When Bohemian Rhapsody hit close to a billion dollars at the box office (despite what critics say about it), it paved the way for many other music biopics to come forward and tell their stories. A Baz Luhrman movie about Elvis Presley is in the works, and Dexter Fletcher (the real director of Bohemian Rhapsody) takes on Elton John in the upcoming Rocketman. Also in the mix is the Mötley Crüe biopic The Dirt, a crazy and loud movie fitting with the band it follows, but also as obnoxious as any member.
I would like to preface this review by saying I’m not a big fan of Mötley Crüe, though I do listen to them when they’re on the radio. To me, however, they’re just another band from Los Angeles who likes to party and be with tons of girls, which is a major problem with the film. The Dirt, based on their autobiography, feels like it could’ve been about any other big band in the 80s. A movie about Guns n’ Roses could’ve followed this exact script if a few names were changed around.
The movie opens at a party following one of Mötley Crüe’s shows, in which we’re introduced to the band. There’s vocalist Vince Neil, guitarist Mick Mars, drummer Tommy Lee and bassist Nikki Sixx, who serves as the heart of the story. The party also introduces us to the main problems of the movie: the script. The dialogue is pretty cheesy in the beginning, opening with Nikki Sixx talking about how the 1980s sucked. All four members share narration, though Sixx has the bulk of the dialogue.
The story, as mentioned before, could be about any big rock band. It talks about their life before the band, the early years of their work, and the band trying to keep it together amid all the excess. What sets this apart from the Queen movie from a few months ago is that it starts off like a crazy comedy. The band members gets into hijinks throughout the first half of the movie. They trash hotel rooms, get into fights with the crowd as early as their first show, and it gets even crazier in a scene where they’re hanging out with Ozzy Osbourne.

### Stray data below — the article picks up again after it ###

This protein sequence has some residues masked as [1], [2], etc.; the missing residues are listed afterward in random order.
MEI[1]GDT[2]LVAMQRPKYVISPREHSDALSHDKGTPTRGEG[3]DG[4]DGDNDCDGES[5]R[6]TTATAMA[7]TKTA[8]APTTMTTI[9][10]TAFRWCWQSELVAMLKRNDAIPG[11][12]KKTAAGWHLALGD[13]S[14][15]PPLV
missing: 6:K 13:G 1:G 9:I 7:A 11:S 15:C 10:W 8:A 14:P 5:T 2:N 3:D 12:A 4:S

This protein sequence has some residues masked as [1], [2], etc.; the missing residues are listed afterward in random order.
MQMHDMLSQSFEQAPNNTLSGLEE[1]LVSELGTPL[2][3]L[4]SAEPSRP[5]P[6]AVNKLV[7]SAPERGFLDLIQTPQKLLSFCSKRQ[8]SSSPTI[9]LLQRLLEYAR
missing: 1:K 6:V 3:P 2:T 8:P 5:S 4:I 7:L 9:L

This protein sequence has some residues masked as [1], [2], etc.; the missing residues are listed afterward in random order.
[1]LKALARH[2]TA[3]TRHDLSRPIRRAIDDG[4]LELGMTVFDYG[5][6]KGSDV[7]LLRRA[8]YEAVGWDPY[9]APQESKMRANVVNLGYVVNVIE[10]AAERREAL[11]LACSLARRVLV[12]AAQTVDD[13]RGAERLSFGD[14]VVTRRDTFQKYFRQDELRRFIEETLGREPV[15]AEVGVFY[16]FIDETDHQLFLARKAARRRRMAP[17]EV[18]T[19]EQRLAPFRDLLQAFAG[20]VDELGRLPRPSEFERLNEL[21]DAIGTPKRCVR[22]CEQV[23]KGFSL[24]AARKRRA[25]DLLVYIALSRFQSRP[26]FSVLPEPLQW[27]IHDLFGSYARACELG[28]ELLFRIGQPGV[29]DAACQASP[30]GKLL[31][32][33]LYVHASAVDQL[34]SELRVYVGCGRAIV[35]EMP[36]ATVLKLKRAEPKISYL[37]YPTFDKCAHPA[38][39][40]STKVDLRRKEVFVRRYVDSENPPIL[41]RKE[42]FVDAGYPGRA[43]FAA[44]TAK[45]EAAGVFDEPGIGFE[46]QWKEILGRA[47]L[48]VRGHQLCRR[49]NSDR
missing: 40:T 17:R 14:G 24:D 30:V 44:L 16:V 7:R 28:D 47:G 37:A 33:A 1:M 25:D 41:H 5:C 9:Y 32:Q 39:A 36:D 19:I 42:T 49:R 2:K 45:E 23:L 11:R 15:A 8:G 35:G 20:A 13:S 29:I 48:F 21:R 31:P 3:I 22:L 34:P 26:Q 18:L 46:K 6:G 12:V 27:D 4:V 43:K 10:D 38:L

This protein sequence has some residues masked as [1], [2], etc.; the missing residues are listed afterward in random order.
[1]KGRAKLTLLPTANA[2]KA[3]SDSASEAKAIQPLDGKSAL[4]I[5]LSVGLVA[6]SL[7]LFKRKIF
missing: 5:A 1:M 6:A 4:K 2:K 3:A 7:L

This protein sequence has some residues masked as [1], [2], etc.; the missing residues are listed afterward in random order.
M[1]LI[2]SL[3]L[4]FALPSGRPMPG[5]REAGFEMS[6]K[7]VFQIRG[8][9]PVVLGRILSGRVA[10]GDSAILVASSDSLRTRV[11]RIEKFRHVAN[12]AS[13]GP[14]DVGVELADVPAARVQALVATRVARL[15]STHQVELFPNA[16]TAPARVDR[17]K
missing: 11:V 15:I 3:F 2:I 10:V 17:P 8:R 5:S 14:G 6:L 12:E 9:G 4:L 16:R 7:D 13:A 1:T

The second half takes a sharp turn about halfway through the film, suddenly getting more dramatic. One night in 1984, Vince Neil gets into a car accident with Hanoi Rocks drummer Razzle. Later on through this second half, Nikki Sixx gets addicted to heroin and nearly dies of an overdose. When he gets revived, he forces the others to go through rehab with him. This causes friction among the band, but also spawns their best album, Dr. Feelgood. Neil eventually quits the band and gets word that his young daughter has cancer.
It makes sense that the director, Jeff Tremaine, has made a career exclusively through Jackass movies. The first half has all the loose insanity of one of those movies. It’s when it takes a turn into dramatic territory that makes it all fall apart. I would’ve been fine with a crazy movie about the rise of a great rock band, but even if it is true to their story, the dramatic elements bog it down quite a bit.
I can’t recommend this movie, but if you want a good story about Mötley Crüe, I would recommend Nikki Sixx’s memoir The Heroin Diaries: A Year in the Life of a Shattered Rock Star. It follows a year in Sixx’s struggle with heroin addiction and also created a spin off album with his other band, Sixx:A.M.
As for this movie, much like Bohemian Rhapsody, anything mentioned in the movie will be common knowledge to die hard fans.